Kaspersky Pure review

Price when reviewed

Kaspersky Pure is a new all-in-one package from the Russian anti-malware veterans, combining security with backup, parental control and tune-up modules. At first glance it looks like an attempt to hop on the Norton 360 bandwagon, but as the seemingly clean front-end opens up into a rabbit’s warren of subpanes showing statistics and configuration options, you realise it’s a more complex, less novice-friendly beast.

The practical emphasis is different too. While there’s no online storage for the backup module, Pure expresses a greater concern for privacy. In addition to the expected password manager, there’s a virtual keyboard designed to defeat keyloggers, a file shredder and a new 128-bit AES encryption client.

It’s worth noting that Kaspersky’s idea of “tune-up” isn’t the usual registry-cleaning voodoo. Rather, it’s a security and privacy audit, which suggests changes such as wiping system logs, setting Windows Explorer to show file extensions (to prevent file-type spoofing), and setting your browser to empty potentially confidential data from its cache when closed. It’s a one-off diagnostic, really, but more worthwhile than the throwaway wizards bundled with 360.

Parental controls follow a familiar model. You can prevent specified users from accessing certain categories of website, and ban or time-restrict specific applications (or, indeed, the entire computer). In truth, there’s very little here that Windows 7 can’t do, with the free Windows Live Family Safety tool, but one nice touch is the ability to prevent users from downloading files of certain types.

The Kaspersky Pure front-end looks simple, but there's a large range of options hidden beneath

The core of the package is still the malware detection and firewall modules. These look identical to those found in Kaspersky Internet Security 2010, and they bring with them some neat features, such as the “Safe Run” sandbox for trying out unknown applications, and the highly technical Digital Identity browser that lets you browse and clean up the huge amount of personalised data in your Registry.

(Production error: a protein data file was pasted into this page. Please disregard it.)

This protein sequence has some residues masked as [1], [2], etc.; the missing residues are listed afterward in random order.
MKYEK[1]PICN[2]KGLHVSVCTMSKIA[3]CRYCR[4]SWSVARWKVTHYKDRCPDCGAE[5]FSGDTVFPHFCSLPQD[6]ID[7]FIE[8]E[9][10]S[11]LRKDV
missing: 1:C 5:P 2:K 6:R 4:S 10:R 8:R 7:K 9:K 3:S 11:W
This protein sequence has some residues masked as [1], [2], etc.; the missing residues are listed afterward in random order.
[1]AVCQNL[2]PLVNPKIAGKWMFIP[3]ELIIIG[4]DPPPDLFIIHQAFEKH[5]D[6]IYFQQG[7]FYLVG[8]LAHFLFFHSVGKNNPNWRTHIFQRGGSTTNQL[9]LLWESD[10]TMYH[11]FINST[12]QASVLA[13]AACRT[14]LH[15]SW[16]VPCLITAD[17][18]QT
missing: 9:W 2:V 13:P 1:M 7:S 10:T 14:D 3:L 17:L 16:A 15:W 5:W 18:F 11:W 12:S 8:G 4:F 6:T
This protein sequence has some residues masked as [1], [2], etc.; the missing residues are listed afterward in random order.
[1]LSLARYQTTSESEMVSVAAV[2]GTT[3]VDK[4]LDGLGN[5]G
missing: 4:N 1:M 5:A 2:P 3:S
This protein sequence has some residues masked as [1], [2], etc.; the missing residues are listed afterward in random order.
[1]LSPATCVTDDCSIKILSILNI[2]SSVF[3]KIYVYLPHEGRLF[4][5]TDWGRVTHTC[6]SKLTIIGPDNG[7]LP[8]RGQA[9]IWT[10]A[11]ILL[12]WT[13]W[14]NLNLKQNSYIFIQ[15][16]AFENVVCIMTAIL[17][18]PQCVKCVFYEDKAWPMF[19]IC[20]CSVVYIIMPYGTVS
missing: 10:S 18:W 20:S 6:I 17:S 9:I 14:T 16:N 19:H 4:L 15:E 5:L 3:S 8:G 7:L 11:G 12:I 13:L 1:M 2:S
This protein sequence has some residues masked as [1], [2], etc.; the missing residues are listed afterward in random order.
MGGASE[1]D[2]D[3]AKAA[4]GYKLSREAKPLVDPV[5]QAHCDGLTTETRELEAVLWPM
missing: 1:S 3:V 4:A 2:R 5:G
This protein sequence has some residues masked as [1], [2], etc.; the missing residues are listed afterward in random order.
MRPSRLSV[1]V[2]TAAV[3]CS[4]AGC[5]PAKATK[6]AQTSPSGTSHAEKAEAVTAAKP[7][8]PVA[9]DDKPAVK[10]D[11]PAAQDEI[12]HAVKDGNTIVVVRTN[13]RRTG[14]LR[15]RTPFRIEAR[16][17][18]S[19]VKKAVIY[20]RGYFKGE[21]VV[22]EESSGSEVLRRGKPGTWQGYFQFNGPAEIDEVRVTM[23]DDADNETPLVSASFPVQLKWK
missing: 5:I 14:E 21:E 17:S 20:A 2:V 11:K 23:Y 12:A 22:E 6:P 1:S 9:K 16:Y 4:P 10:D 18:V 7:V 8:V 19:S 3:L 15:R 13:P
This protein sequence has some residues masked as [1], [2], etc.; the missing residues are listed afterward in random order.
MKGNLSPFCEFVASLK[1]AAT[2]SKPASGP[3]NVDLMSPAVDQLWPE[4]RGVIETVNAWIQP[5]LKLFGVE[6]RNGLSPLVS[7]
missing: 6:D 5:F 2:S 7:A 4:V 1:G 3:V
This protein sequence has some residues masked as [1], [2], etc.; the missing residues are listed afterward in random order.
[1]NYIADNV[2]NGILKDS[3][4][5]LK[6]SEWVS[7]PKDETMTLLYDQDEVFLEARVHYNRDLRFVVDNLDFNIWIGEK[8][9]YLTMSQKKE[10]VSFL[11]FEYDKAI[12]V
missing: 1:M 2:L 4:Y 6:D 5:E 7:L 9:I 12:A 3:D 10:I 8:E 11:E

However, although the company promises “enhanced detection technologies”, Pure’s performance in our malware detection test was very similar to that of KIS 2010 in our last Labs. That’s to say, it failed to quite match the Nortons and Aviras of this world, but kept up a credible 90% detection rate. It’s a result echoed by av-comparatives.org, whose February 2010 test gave Kaspersky Antivirus a detection rate of 97.1% — not dreadful, but a twelfth-place performance among the nineteen packages in that test.

Kaspersky Pure crams in a good range of functions, and it isn’t a dreadful resource hog. Installing it on our test system added 12 seconds of post-boot CPU activity compared to a clean Windows installation, but its overall RAM footprint of 663MB was the lowest of this month’s three packages. When it comes to security, though, it remains a silver-medallist, and while there are some useful features the price feels high, especially without an online backup service.


Software subcategory Internet security

Operating system support

Operating system Windows Vista supported? yes
Operating system Windows XP supported? yes
Operating system Linux supported? no
Operating system Mac OS X supported? no

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